High wean-to-finish mortality continues to trouble the pork industry. While lowering rates is possible, it’s not easy, reported Ryan Strobel, DVM, and Chris Sievers, DVM, with Swine Vet Center, St. Peter, Minnesota.
The two veterinarians offered 10 strategies to reduce wean-to-finish mortality during an Iowa Swine Day webinar, organized by Iowa State University. The presentation can be accessed here.
In Part 1 of this two-part series, Strobel and Sievers discuss how to plan your strategies — the first step to successfully reduce mortality rates. Part 2 of this article series covers recommendations from Strobel and Sievers about how to implement plans to reduce mortality rates.
Planning Strategy #1: Track progress with benchmarking
“We start with benchmarking because if you don’t know where you’re at, you don’t know the direction you are headed,” Sievers said. “You need accurate data systems to measure and track where you are at and compare year by year and group by group.”
One set of production data available for comparison is MetaFarms. Its data shows wean-to-finish mortality trends down slightly from 6.4% in 2018 to around 6% in 2020, Sievers said.
But mortality rates between the top and bottom farms show wide disparities. Nursery close-outs averaged 2.5% overall, with the top 10% achieving just 0.95% mortality and the bottom 10% farms at 6.4% mortality. Sievers suggested setting a goal to be in the top 20% of the MetaFarms data.
Planning Strategy #2: Thorough prep required for nursery
All-in, all-out is key to helping weaned pigs start off strong and thrive in a wean-to-finish facility. “Do as much all-in, all-out as you can,” Strobel said. “By site is ideal but if [not possible] then by barn or at a bare minimum by room. We don’t want different age pigs in the same room.”
Thorough cleaning and prepping of the facilities before the pigs arrive also help the animals get off to a good start. This means washing with hot water, drying, disinfecting and drying again. Be sure to degrease periodically and definitely after a disease outbreak. White-washing with a thick coat on all areas also ensures a thorough cleaning.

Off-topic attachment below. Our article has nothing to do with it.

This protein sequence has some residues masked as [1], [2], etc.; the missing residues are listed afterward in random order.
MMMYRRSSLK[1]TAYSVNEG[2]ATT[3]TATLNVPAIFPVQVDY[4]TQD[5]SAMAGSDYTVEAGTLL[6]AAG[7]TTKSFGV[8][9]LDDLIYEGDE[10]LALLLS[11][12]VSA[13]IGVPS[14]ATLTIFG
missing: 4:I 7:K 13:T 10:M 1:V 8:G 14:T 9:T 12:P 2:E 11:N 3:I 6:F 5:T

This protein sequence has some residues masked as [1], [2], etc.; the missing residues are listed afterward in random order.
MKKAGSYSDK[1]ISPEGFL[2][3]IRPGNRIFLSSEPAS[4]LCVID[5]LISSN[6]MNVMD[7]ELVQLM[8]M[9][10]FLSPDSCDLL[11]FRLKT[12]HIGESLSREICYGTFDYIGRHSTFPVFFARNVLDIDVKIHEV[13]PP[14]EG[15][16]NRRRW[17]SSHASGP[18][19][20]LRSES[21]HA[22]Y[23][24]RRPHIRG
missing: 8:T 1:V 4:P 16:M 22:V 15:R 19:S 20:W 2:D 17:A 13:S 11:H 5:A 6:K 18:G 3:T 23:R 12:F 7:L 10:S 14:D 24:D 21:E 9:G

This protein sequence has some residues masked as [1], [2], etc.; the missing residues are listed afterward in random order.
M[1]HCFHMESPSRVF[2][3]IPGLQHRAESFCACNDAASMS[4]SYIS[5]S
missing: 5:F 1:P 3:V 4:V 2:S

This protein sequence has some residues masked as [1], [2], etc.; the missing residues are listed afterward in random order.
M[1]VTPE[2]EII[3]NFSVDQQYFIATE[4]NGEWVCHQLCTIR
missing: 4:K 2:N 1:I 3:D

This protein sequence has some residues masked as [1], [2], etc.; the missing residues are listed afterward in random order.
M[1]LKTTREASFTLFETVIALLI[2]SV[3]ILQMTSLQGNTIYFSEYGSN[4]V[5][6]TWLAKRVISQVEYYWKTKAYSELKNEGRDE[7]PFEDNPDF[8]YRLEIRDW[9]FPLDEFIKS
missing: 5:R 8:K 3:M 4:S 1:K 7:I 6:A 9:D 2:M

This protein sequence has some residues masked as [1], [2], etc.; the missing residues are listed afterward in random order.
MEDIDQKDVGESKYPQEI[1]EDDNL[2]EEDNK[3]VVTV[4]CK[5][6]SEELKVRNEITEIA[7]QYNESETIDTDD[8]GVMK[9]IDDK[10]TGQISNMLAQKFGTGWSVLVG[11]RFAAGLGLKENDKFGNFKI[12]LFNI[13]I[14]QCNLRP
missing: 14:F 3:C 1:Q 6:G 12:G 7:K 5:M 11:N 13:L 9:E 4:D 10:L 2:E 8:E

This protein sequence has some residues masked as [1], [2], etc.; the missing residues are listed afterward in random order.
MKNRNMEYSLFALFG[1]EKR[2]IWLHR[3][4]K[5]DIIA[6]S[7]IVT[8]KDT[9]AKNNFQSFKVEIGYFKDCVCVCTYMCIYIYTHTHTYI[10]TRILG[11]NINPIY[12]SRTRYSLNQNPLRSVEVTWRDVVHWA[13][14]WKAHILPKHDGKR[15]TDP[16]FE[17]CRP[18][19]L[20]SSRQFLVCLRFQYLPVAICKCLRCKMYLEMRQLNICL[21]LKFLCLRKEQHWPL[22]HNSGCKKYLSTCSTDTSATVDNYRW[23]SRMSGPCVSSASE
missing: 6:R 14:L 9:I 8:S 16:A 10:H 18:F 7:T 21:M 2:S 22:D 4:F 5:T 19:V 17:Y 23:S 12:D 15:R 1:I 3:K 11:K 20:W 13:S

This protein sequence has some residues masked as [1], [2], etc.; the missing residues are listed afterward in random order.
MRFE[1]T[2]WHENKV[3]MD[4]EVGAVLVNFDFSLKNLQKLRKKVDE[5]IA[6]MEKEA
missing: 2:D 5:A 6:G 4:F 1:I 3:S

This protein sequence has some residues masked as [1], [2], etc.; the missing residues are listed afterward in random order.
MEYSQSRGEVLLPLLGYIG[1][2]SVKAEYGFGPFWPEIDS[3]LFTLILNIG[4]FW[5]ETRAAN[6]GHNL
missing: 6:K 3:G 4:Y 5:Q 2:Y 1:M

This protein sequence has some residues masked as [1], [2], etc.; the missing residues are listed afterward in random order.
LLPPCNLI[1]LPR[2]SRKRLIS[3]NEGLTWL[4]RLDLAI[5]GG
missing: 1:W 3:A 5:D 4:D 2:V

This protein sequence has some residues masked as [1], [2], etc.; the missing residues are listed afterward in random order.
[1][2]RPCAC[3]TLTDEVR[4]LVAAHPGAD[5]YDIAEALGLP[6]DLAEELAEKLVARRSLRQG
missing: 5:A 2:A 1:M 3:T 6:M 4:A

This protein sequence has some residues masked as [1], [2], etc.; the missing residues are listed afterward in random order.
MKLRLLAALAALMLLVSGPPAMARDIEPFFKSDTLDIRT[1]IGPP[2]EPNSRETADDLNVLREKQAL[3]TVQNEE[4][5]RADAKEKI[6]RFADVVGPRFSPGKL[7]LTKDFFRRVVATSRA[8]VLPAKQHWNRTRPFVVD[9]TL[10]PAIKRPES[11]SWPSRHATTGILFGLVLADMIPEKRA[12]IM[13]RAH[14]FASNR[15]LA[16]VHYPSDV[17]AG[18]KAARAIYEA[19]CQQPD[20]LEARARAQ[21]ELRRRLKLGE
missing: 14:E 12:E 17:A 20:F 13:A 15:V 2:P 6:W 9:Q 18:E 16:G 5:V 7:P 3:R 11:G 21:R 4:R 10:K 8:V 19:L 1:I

Next, Strobel recommends the cleaned facilities be inspected by someone else to make sure everything is cleaned properly (feeders tipped over, under gates, etc.). Pay close attention to cleaning and drying water cups. Use a battery-powered leaf blower for best results. Also clean out the water lines.
“Transitioning pigs to water is an important step because 75% of a young pig is water,” Strobel said. “They can dehydrate quickly. Make sure to inspect those water cups.”
Make sure brooders and heat lamps are clean and working before pigs move into the facility. Also recheck controller settings to make sure fans and heat are set correctly. Do an exterior building walk-around, looking for maintenance issues and cleaning dust and dirt off pit fans. An 1/8 inch of dust on a fan reduces its efficiency by 40%.
“If we don’t get this cleaning process done right and we can’t get the pigs in a clean barn, then we are fighting an uphill battle,” Strobel explained.
Planning Strategy #3: Know sow-farm health issues
“The goal for everyone is to get a high-quality, healthy weaned pig,” Sievers said. “How do you get that? Working closely with the sow farm [through] sound communications. How are pigs doing on the sow farm and on your farm?”
Optimize the age and weight of the pigs. Sievers’ ideal age is 20 days and older. He will compromise with 17 to 18 days of age and 7 to 8 pounds of weight.